While the scientific community has previously warned about an alarming decline in insect populations, not much has been done to address this issue on a global scale. Now, an international team of experts is providing a convincing overview of the role of climate change and climatic extremes in driving insect decline.
“If no action is taken to better understand and reduce the impact of climate change on insects, we will drastically limit our chances of a sustainable future with healthy ecosystems.” This is the warning from a paper composed by 70 scientists from 19 countries around the world as part of the of the Scientists’ Warning series.
“Climate change aggravates other human-mediated environmental problems,” said lead author Jeffrey Harvey from the Netherlands Institute of Ecology. “Including habitat loss and fragmentation, various forms of pollution, overharvesting and invasive species.”
Insects play critical roles in many ecosystems, making this problem incredibly urgent, as ecosystem loss is on the rise.
“The gradual increase in global surface temperature impacts insects in their physiology, behaviour, phenology, distribution and species interactions. But also, more and longer lasting extreme events leave their traces,” said Harvey.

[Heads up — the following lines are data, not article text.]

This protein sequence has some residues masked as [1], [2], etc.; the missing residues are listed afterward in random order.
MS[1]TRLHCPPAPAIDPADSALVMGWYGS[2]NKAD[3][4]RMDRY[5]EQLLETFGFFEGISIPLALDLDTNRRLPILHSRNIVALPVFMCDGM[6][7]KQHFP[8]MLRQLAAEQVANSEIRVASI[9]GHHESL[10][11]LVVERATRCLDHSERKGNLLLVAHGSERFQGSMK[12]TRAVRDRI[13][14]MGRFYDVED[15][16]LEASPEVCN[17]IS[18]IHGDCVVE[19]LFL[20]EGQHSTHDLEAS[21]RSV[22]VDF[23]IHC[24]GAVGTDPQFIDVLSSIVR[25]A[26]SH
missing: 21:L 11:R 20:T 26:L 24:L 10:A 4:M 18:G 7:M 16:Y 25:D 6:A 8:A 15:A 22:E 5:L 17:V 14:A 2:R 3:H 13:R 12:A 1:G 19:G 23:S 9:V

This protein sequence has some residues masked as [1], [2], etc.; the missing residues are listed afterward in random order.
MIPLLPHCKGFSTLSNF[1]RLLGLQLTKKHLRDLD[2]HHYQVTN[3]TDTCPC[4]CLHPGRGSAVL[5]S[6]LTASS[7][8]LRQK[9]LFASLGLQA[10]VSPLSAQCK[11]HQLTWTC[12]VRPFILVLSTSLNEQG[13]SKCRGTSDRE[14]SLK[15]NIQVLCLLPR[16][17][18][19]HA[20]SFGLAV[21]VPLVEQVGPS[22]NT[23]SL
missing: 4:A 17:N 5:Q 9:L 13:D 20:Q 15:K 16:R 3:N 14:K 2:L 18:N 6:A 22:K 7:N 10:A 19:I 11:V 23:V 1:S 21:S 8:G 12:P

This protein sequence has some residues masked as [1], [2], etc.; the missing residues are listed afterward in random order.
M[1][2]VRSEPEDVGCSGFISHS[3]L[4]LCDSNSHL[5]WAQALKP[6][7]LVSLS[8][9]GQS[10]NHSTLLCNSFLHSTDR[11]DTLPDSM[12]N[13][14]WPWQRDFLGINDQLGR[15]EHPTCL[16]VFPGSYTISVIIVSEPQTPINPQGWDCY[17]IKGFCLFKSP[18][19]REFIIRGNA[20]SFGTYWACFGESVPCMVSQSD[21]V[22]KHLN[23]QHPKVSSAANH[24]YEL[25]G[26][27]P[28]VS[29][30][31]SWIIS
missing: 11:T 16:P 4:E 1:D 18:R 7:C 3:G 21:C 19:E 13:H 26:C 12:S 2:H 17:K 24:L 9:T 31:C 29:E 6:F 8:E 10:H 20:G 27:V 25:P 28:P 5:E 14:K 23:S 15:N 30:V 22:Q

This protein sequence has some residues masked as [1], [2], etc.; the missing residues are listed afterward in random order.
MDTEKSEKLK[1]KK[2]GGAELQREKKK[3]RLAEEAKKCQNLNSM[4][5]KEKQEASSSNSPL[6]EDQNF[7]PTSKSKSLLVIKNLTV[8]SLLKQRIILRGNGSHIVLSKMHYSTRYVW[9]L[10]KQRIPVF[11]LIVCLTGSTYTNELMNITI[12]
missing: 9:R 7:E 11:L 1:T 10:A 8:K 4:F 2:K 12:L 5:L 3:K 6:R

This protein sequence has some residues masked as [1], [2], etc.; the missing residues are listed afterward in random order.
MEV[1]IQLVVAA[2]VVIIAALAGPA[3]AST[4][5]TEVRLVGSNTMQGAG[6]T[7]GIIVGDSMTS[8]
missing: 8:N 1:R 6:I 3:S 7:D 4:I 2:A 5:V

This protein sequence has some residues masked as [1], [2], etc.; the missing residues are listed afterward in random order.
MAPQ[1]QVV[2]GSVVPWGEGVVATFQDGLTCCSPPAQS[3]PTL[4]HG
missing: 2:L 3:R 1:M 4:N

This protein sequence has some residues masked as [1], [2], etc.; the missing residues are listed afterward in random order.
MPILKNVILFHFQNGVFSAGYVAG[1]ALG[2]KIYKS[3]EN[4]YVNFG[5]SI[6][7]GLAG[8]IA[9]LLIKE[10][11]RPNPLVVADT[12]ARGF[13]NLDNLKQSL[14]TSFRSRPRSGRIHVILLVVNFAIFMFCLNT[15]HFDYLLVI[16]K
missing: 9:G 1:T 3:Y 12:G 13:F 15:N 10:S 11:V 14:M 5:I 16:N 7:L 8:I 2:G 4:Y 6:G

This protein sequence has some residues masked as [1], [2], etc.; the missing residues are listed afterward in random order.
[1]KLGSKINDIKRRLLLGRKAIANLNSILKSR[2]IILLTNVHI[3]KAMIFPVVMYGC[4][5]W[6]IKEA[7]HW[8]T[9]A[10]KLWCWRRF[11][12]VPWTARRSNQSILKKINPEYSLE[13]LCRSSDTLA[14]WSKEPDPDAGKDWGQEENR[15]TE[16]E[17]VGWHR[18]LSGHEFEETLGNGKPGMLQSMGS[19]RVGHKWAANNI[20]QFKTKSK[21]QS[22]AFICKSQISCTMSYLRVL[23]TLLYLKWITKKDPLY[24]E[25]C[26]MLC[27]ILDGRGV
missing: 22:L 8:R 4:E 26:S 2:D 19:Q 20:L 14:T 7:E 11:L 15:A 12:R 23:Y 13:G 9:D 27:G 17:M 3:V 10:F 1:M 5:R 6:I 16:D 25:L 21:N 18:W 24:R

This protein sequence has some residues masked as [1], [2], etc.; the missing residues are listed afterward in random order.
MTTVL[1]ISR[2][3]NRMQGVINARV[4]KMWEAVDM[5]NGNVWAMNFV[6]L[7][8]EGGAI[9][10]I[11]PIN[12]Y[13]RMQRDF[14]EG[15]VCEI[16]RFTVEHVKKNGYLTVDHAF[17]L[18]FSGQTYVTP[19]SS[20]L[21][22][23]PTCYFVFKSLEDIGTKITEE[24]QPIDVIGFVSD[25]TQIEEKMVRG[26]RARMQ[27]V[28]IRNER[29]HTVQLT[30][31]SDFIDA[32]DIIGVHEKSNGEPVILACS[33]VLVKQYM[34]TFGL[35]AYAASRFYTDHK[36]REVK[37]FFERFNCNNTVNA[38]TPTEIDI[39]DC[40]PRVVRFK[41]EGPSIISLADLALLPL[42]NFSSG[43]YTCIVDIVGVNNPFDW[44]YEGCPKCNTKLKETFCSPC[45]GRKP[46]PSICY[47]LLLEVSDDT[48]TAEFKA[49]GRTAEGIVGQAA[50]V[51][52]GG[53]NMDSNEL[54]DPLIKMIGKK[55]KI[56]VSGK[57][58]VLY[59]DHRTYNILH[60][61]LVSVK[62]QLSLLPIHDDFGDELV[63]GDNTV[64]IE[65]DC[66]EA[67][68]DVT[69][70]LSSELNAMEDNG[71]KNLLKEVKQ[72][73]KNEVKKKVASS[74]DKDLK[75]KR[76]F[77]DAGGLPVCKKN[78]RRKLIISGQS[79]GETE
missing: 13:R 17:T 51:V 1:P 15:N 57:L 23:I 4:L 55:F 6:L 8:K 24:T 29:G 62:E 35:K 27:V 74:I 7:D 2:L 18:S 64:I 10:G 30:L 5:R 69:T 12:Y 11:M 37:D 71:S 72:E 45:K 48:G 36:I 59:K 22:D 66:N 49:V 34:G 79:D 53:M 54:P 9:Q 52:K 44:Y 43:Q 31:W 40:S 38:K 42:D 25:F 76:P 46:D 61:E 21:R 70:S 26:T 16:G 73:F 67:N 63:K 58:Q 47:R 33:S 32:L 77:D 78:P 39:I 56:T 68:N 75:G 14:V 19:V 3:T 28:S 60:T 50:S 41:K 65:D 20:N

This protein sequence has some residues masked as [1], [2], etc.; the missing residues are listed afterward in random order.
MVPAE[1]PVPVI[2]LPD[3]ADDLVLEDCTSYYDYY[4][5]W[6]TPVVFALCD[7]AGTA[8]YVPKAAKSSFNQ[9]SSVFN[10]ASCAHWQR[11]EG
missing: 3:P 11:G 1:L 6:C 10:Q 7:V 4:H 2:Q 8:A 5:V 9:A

While fruit flies, butterflies and flour beetles have the capacity to survive heat waves, they can become sterilized and unable to reproduce. Bumblebees, in particular, are very sensitive to heat, and climate change is now considered the main factor in the decline of several North American species.
“Cold-blooded insects are among the groups of organisms most seriously affected by climate change, because their body temperature and metabolism are strongly linked with the temperature of the surrounding air,” said Harvey.
Insects also play a critical role in supporting the global economy through services such as pollination, pest control, nutrient cycling and decomposition of waste. These vitally important services help to sustain humanity and provide billions of dollars annually to the global economy.
“The late renowned ant ecologist Edward O. Wilson, once argued that ‘it is the little things that run the world’. And they do!’” said Harvey.
The ability for insects to adapt to global warming is further impacted by human threats such as habitat destruction and pesticides. Heatwaves and droughts can drastically harm insect populations in the short term, making insects less able to adapt to more gradual warming.
The paper includes solutions and management strategies. Individuals can help by caring for different wild plants, providing food and shelter for insects during climate extremes. Reducing the use of pesticides and other chemicals is also recommended.
“Insects are tough little critters and we should be relieved that there is still room to correct our mistakes,” said Harvey. “We really need to enact policies to stabilise the global climate. In the meantime, at both government and individual levels, we can all pitch in and make urban and rural landscapes more insect-friendly.”
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